Lent2013_580We are getting close to the beginning of Lent (Ash Wednesday is just around the corner on March 1).

Lent is a big time of the year for me. Liturgically, I don’t like it as much as Advent. I prefer the hopefulness and longing of Advent to the repentance and asceticism of Lent. I prefer the communal aspect of Advent, the shared longing for Christmas. Lent is always more individual, more about the personal soul work that each person, before God, has to do. But Lent, personally, carries far more weight than does Advent. It was in Lent of 2013 that I first began my journey back to orthodoxy, that I felt again, after the desert, the movement of my soul toward God. Lent of 2013 culminated in the Good Friday service that Drew, Eric, and I created–the service in which I had the third conversion of my life (the first was my baptism at 9; the second was my acknowledgment of spiritual poverty at 16).

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Lent, with its theme of repentance, can have the tendency to devolve into me hitting myself over the head about how screwed up I am. But, at its best, this season of repentance and drawing close to God gives the believer six weeks to walk with Jesus as he heads toward Jerusalem and death. Lent is the preparatory time one gets after the diagnosis of a terminal illness to set ones affairs in order. In Lent, we repent of our sins. In the traditional Ash Wednesday liturgy in the West, we confess our various sins to God and our neighbor. In this litany, sin is revealed in all its manifold ways

Sin is intemperance. Or negligence.
Sin is folly and sin was failure.
Sin is mean spirited and malicious.
Sin is uncharitable and hypocritical.
Sin is a disruption of web of relationships. It was the breaking of shalom.

And repentance is a plea to God for restoration. A request for him to heal the rip.

Repentance is trusting that the darkness, negligence, ignorance, folly, failure, intemperance, malice, judgement, and hypocrisy will be overwhelmed by love.

The opposite of sin is not obedience to commands. The opposite of sin is love.

Love is patient; love is kind; love is not envious or boastful or arrogant or rude. It does not insist on its own way; it is not irritable or resentful; it does not rejoice in wrongdoing, but rejoices in the truth. It bears all things, believes all things, hopes all things, endures all things. (1 Cor. 13:4-7)

And it is willingly participating in that process of restoration.

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One thing Lent asks people to do is to give up something important, and perhaps excessive, to embrace ascetic discipline just a little bit. This self-denial drives people toward self-reflection and self-criticism; it’s supposed to move people closer to love of God and love of neighbor. The things that people give up for Lent are generally not intrinsically bad (food, sugar, caffeine, TV), but they can come to wield a disproportionate influence over our lives. Something I have long believed is that love displaces sin; virtue displaces vice. The solution is rarely, if ever, quit doing something bad without simultaneously replacing it with something good. Rather, I have found that the purpose of giving something up is to restore balance, to locate the excessive habit in its proper location amid various other activities.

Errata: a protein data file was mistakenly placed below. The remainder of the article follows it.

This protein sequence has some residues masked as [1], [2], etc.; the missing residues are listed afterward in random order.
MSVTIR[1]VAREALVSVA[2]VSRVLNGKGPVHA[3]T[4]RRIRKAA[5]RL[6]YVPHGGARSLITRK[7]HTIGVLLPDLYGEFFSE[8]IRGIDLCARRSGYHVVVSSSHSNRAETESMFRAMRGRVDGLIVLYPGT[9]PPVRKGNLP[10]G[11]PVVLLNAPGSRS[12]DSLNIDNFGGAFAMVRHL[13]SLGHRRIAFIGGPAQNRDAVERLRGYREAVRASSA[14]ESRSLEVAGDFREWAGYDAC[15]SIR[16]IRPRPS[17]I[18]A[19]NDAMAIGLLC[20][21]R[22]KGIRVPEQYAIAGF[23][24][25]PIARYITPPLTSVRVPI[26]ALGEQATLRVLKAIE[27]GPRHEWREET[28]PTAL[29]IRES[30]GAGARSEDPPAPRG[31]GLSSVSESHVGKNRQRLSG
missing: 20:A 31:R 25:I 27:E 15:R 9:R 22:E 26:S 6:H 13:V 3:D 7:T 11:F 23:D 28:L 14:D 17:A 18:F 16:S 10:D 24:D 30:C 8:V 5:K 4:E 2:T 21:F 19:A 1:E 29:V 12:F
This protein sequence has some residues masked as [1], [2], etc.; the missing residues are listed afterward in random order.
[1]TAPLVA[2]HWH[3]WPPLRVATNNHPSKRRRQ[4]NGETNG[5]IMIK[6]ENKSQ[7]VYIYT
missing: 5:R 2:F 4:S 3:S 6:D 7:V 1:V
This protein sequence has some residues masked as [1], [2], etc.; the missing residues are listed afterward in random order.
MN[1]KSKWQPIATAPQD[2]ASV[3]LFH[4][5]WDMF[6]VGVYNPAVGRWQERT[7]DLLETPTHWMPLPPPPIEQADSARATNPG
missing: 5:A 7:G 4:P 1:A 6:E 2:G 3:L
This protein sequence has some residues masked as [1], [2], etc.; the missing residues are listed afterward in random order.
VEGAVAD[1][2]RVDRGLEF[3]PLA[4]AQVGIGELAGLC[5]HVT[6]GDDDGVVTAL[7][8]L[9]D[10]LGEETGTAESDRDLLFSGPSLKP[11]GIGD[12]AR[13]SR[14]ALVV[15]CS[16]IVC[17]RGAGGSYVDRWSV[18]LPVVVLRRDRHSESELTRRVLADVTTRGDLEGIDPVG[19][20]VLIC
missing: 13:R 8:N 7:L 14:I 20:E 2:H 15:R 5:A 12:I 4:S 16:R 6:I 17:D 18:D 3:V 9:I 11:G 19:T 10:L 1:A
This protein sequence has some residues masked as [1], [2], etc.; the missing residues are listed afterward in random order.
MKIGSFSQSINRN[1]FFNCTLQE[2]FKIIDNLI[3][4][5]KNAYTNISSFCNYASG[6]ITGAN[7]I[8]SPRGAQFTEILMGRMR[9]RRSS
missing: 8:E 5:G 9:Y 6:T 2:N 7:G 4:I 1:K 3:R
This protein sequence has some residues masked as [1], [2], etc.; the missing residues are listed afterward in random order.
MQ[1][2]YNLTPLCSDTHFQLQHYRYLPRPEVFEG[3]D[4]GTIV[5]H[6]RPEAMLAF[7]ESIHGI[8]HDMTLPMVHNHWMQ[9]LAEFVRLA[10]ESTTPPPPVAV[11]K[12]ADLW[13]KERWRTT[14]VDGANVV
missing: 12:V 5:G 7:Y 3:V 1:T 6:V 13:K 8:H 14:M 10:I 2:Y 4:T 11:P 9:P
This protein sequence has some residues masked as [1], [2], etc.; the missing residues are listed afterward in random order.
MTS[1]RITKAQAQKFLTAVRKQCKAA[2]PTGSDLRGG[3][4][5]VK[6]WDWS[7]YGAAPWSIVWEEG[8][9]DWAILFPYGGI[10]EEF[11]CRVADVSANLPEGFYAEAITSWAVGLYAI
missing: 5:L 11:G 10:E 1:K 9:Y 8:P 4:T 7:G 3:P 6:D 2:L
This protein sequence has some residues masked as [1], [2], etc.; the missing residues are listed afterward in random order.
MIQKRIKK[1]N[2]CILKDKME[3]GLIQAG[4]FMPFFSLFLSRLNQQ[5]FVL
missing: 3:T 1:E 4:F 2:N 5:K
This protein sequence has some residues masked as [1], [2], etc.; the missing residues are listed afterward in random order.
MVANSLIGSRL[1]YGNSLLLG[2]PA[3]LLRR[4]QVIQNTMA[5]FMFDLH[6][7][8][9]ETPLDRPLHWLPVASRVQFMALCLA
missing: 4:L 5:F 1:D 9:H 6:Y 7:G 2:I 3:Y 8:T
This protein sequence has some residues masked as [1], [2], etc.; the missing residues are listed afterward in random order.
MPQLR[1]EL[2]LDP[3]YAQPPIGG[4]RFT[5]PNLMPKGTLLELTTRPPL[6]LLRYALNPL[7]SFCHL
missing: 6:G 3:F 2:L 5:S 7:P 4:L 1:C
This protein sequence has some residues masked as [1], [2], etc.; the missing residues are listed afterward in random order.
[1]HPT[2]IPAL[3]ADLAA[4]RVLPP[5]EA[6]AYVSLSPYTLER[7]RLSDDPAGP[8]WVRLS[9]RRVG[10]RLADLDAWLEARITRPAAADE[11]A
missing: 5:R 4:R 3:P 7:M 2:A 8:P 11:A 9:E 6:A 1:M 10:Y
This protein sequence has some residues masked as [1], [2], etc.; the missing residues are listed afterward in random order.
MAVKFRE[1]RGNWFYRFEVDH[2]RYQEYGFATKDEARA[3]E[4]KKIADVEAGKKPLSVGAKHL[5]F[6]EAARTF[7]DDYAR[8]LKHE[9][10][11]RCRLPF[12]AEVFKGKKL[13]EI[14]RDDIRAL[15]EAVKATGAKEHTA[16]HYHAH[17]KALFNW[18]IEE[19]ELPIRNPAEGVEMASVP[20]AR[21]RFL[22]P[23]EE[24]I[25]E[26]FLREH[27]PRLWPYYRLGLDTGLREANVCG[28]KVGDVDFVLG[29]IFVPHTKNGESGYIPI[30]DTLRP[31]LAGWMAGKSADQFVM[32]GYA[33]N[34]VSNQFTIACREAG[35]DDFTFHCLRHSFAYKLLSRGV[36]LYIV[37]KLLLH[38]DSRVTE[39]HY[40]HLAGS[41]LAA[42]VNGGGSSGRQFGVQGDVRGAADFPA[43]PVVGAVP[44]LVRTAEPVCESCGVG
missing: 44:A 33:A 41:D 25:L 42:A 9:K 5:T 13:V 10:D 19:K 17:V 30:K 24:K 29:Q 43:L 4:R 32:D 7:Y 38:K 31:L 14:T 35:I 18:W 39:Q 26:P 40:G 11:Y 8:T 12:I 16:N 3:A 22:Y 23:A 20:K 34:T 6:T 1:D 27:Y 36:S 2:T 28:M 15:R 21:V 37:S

Last year I gave up drinking anything but water and milk. This was because, in particular, I had (and have) a problem with caffeine. This year, I plan to go after something more insidious. A process that I began last April when I restricted my smartphone use (I don’t have access to social media, news, or browser apps) and continued this November after the election when I restricted my use of Facebook to once a week (I have since deleted Facebook; I’ve found that I do not use it for anything productive) has been to better make sense of how I fill the silence in my life. As is no surprise to anyone, we are inundated with constant stimulation. We are never bored because we can always be instantly entertained. I am no different. I typically fill silence not taken up by conversation, reading, or work that requires concentration with listening to podcasts and Netflix. I subscribe to something like 17 podcast feeds and I always have a show going on Netflix (currently the Netflix original series about the Medici). Moreover, when neither of those are available, I turn to music or the radio.

Yesterday, when I drove to work, I opted to not listen to anything. I was not surprised with the difficulty of not listening to a podcast or the radio or, at the very least, music. And, yet, my hatred of silence, my hatred of being alone with myself, was nearly overpowering. I crave stimulation. I crave knowledge of what is happening RIGHT NOW. And so, to help address this problem in my life, I am giving up media of every kind (TV, radio, podcasts, Netflix, music, etc). I am going to simply be silent and alone for large parts of my day. I hope to pray more. I hope to make more phone calls to people I love. I hope to read more. I hope to seek out real human conversations more.

For such is my holy intention, the sacrifice I wish to offer to God.

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Restore us, good Lord, and let your anger depart from us;
Favorably hear us, for your mercy is great.

Accomplish in us the work of your salvation,
That we may show forth your glory in the world.

By the cross and passion of your Son our Lord,
Bring us with all your saints to the joy of his resurrection. (found here)

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